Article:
The communist regimes of the twentieth century were renowned for the restrictions they placed on religious freedom. Many churches and religious believers were driven underground as the state tightened its grip on people’s fundamental freedoms. Recent developments in Bulgaria demonstrate that these days are not entirely behind us.
Some members of Bulgaria’s Parliament have made moves to exert state control over people’s religious freedom once again. Georgi Kadiev, a socialist MP, submitted a draft law on 1 March aimed at amending the Denominations Act (sometimes known as the Law on Religious Confessions). Just two weeks later, the Bulgarian Socialist Party (BSP) – the party that ruled Bulgaria during the communist regime – submitted an almost identical bill.
The draft laws are quite explicit in their demands for complete state control over the Church. If accepted, the proposals would turn the clock back to a time when the state ruthlessly trampled on fundamental human rights. These proposals would also abrogate associated freedoms such as freedom of speech and freedom of assembly.
Churches that refuse to register with the government would be forced to go underground and meet in secret. Even those churches that are willing to register may not be able to do so – registration of churches would be limited to those “familiar to Bulgaria”.
Churches’ finances would also be limited and closely monitored. They would have to submit records to the government of all donors who give more than the national minimum salary. On top of this, donations would be restricted to those from local church members and government subsidies. Donations from all other sources would be banned.
The stand for freedom
Churches that refuse to register with the government would be forced to go underground and meet in secret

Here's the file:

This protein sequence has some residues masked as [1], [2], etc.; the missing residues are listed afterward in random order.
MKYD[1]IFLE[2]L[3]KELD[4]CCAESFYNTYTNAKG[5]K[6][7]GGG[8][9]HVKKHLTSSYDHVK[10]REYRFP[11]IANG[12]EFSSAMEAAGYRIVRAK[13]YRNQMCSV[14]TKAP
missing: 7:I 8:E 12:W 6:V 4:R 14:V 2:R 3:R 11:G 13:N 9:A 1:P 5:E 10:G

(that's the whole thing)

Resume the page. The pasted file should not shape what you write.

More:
Understandably, Christians in Bulgaria are greatly concerned about this threat to religious freedom. Viktor Kostov, an ADF International allied lawyer, has worked hard to rally support from evangelical denominations, churches, and leaders. Opposition to the proposals is gaining momentum. 70 representatives of evangelical denominations and organizations met in Sofia on 18 March to adopt a declaration in protest against the draft laws. They submitted the declaration to the Bulgarian Parliament and other European institutions. Since then a coordinating committee consisting of Viktor and two denominational leaders has been formed, which has collected the support of 350 churches, organizations, and individuals so far.
ADF International has supported Viktor in his efforts and submitted a legal memo to the National Assembly of Bulgaria. The memo examines a wealth of ECtHR case-law and makes it clear that the proposed amendments contravene both Article 9 and Article 11 of the European Convention on Human Rights.
A fundamental right
Freedom of religion is a fundamental right, with the court describing it as “one of the foundations of a democratic society” and “one of the most vital elements that go to make up the identity of believers and their conception of life.” What’s more, freedom of religion extends collectively to religious communities and associations. As the ECtHR explains, without protection for religious communities, any protection for the individuals who comprise those communities becomes threatened.
In light of all this, any national legislation that falls foul of the ECtHR’s high standards will result in violations of the convention, not to mention other international human rights instruments such as the Universal Declaration of Human Rights and the Charter of Fundamental Rights of the European Union.
For the good of all
The proposals of Georgi Kadiev and the BSP are a threat to the freedom of all Bulgarians, not just to churches. The ECtHR has elevated the rights guaranteed by Article 9 as being one of the cornerstones of a democratic society and one of the vital elements that make up the identity of believers and their conception of life. In a truly free society, freedom of thought, conscience, and religion, and freedom of association must be preserved. ADF International will continue to stand with courageous individuals like Viktor Kostov to ensure that these priceless freedoms are preserved for the good of all.
This commentary was also published in italian on ACI Prensa.